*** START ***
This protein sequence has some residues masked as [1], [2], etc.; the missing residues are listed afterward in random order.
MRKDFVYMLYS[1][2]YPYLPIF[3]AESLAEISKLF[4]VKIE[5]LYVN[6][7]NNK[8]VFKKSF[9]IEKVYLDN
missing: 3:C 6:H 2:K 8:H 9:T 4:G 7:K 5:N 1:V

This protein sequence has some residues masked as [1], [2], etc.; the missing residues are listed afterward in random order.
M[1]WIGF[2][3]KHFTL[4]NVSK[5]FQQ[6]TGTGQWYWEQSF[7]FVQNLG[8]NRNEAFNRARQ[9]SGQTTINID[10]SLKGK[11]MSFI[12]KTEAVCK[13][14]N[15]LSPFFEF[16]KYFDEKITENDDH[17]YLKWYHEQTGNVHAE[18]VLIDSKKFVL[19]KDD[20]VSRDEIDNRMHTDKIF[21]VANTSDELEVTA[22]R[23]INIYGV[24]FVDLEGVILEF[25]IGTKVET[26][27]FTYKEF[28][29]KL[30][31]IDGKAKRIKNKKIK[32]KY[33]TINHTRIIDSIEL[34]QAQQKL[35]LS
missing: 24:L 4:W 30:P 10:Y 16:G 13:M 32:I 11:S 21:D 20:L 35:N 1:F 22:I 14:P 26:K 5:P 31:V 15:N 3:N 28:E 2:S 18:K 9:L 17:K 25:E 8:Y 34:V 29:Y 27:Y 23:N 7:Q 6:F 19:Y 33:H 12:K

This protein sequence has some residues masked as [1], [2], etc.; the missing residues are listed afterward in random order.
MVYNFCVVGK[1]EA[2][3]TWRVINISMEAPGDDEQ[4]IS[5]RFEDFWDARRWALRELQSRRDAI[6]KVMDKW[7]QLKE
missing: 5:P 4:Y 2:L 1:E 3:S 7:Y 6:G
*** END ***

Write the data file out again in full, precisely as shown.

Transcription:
This protein sequence has some residues masked as [1], [2], etc.; the missing residues are listed afterward in random order.
MRKDFVYMLYS[1][2]YPYLPIF[3]AESLAEISKLF[4]VKIE[5]LYVN[6][7]NNK[8]VFKKSF[9]IEKVYLDN
missing: 3:C 6:H 2:K 8:H 9:T 4:G 7:K 5:N 1:V

This protein sequence has some residues masked as [1], [2], etc.; the missing residues are listed afterward in random order.
M[1]WIGF[2][3]KHFTL[4]NVSK[5]FQQ[6]TGTGQWYWEQSF[7]FVQNLG[8]NRNEAFNRARQ[9]SGQTTINID[10]SLKGK[11]MSFI[12]KTEAVCK[13][14]N[15]LSPFFEF[16]KYFDEKITENDDH[17]YLKWYHEQTGNVHAE[18]VLIDSKKFVL[19]KDD[20]VSRDEIDNRMHTDKIF[21]VANTSDELEVTA[22]R[23]INIYGV[24]FVDLEGVILEF[25]IGTKVET[26][27]FTYKEF[28][29]KL[30][31]IDGKAKRIKNKKIK[32]KY[33]TINHTRIIDSIEL[34]QAQQKL[35]LS
missing: 24:L 4:W 30:P 10:Y 16:G 13:M 32:I 11:S 21:D 20:L 35:N 1:F 22:I 14:P 26:K 5:P 31:V 15:N 3:N 28:E 2:S 18:K 9:L 17:K 25:E 8:Y 34:V 29:Y 27:Y 23:N 7:Q 6:F 19:Y 33:H 12:K

This protein sequence has some residues masked as [1], [2], etc.; the missing residues are listed afterward in random order.
MVYNFCVVGK[1]EA[2][3]TWRVINISMEAPGDDEQ[4]IS[5]RFEDFWDARRWALRELQSRRDAI[6]KVMDKW[7]QLKE
missing: 5:P 4:Y 2:L 1:E 3:S 7:Y 6:G